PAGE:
The Parinirvana of Buddha
The Parinirvana of Buddha refers to the day that the Buddha transcended to complete Nirvana, after the death of his physical body. The word is used to refer to "nirvana after death," the state someone achieves if they had attained nirvana during their lifetime. They are released from Saṃsāra, the wheel of karma and rebirth. In Mahāyāna scripture, Parinirvāṇa is the realm of the eternal true Self of the Buddha.
Parinirvana of the Buddha (Public Domain/Wikimedia Commons)
Passages from the Nirvana Sutra relating the Buddha's last days are read on Parinirvana Day; meditation and visits to Buddhist temples and monasteries are common as well. The day is a Momento Mori—a day toreflect on impermanence and transcendance.
This thought process reflects the Buddhist teachings on impermanence. Some Western Buddhist groups also celebrate Parinirvana Day.
Here is a link to a beautiful article which goes into Parinirvana in greater detail. The author seeks to clarify our understanding of nirvana:
The term nirvana comes from the root meaning to ‘blow out’ or ‘extinguish’. Which unfortunately and incorrectly is sometimes taken to mean ‘annihilation’. Rather, what the Buddha was saying was extinguished were negative states of mind based upon desire, anger and [spiritual] ignorance that lead to negative words and negative actions and hence, sorrow and suffering. When those negatives states are extinguished through clearly perceiving the true nature of reality, a pervasive subtle joy becomes the field of experience.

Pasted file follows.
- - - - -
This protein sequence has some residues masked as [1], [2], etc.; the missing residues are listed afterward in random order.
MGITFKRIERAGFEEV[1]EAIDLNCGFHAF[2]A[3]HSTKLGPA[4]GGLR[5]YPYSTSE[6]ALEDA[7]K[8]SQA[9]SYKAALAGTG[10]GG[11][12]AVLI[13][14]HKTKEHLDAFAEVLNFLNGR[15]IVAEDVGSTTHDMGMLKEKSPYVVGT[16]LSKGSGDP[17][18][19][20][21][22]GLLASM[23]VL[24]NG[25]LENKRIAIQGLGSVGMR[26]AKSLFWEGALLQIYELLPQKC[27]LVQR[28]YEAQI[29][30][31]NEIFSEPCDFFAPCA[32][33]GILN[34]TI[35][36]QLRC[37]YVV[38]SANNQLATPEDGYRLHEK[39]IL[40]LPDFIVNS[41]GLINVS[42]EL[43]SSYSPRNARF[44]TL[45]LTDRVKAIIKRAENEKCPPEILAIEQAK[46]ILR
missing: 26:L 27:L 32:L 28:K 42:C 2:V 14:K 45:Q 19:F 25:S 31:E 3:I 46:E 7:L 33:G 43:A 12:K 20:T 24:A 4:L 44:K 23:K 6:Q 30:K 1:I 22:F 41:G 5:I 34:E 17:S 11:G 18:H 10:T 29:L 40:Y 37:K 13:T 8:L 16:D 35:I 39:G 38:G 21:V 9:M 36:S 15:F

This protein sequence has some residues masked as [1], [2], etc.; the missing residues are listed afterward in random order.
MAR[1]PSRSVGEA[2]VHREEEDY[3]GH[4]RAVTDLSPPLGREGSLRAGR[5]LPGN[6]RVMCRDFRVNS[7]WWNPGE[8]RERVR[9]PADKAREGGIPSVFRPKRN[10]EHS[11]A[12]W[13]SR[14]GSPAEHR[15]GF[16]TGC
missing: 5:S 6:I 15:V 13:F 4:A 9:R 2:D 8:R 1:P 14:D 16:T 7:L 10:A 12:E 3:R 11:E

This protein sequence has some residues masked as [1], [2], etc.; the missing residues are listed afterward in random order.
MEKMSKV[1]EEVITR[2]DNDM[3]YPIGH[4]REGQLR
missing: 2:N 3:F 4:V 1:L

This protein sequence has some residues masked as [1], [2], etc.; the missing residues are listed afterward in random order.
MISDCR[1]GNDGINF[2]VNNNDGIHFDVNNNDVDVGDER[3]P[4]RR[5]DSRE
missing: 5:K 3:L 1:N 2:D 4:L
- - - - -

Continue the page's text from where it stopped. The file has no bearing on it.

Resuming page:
It is a day to meditate on the Bodhisattva vows:
“Sentient beings are numberless, I vow to save them. Desires are inexhaustible, I vow to put and end to them. The Dharmas are boundless, I vow to master them. The Buddha-way is unsurpassable, I vow to attain it.”
The Evening Gatha, chanted at the conclusion of the last meditation period of the day, is appropriate to Parinirvana Day and reminds us:
“Let me respectfully remind you. Life and death are of supreme importance. Time passes swiftly by and opportunity is lost. Each one of us should strive to awaken. Awaken! Take heed! Do not squander your life.”
There is a style of drum associated with Buddhist cant and recitation called the Mokugyo or Waking Drum. They are "Temple Blocks"; rounded wooden slit drums that produce a gorgeous, hollow note. It is used to mark time during the recitation of chants.
Mokugyo or Waking Drum (Wikimedia Commons)
In the chanting practice, the drumbeat is extremely steady, and the text of the chant is syncopated often in very sophisticated ways to fall correctly on the Mokugyo beat. The underlying concept is to develop the powers of focus and concentration.
We are going to take a different tack and use our chant as the steady part and build that concentration by adding in drumbeats in a more complex pattern.
Our first exercise will be to chant the alphabet and play just on all the vowels.
Then we will up the mindfulness quota and count from 1 to 26 and play just on the prime numbers, with bass notes on the 1, 2 & 3.
Finally, we will return to the alphabet and we will play all the characters in our own names; mine (Wolf Murphy) will serve as our example.
Today's Video Lesson
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